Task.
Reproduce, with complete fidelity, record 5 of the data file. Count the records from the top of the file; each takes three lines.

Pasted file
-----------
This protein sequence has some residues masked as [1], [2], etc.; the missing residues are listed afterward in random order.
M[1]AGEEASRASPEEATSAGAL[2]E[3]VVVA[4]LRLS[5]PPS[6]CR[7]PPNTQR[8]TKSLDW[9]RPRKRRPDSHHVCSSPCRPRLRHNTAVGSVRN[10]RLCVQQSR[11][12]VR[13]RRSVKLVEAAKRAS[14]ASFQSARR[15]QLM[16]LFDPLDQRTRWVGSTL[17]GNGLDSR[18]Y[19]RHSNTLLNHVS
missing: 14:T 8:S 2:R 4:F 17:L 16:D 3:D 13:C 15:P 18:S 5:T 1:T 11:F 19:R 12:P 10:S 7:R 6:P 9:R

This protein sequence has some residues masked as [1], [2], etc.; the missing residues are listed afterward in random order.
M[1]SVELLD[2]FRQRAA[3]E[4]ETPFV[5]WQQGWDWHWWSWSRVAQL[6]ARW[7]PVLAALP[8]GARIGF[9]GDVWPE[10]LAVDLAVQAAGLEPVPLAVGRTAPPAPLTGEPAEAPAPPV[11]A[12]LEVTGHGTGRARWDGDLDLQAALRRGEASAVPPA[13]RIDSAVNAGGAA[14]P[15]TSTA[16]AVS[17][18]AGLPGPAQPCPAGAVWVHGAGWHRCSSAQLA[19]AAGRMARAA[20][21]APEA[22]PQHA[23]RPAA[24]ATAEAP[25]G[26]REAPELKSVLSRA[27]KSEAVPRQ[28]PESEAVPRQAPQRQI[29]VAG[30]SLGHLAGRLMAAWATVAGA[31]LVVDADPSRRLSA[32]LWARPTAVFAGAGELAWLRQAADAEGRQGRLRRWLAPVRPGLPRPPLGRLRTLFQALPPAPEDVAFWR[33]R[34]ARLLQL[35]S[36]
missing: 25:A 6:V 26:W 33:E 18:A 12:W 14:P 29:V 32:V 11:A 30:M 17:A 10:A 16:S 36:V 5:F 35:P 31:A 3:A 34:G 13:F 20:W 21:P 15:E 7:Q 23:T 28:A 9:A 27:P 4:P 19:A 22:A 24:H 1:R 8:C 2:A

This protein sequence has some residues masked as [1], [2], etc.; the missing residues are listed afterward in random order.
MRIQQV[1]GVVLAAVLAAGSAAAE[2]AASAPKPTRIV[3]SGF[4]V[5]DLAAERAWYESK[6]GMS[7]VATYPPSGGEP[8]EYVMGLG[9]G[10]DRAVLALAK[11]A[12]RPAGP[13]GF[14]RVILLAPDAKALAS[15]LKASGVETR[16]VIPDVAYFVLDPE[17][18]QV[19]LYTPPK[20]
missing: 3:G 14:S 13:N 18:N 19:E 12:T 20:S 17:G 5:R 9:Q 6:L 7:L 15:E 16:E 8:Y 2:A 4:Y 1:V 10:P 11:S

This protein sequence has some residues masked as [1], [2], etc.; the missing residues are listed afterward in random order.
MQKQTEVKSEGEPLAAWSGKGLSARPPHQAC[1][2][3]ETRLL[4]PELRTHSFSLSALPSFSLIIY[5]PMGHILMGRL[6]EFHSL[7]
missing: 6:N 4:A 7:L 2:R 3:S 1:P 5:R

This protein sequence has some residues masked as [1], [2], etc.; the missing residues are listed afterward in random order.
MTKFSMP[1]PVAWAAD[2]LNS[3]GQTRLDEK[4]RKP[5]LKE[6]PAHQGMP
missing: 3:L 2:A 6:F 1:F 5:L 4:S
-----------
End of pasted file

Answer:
This protein sequence has some residues masked as [1], [2], etc.; the missing residues are listed afterward in random order.
MTKFSMP[1]PVAWAAD[2]LNS[3]GQTRLDEK[4]RKP[5]LKE[6]PAHQGMP
missing: 3:L 2:A 6:F 1:F 5:L 4:S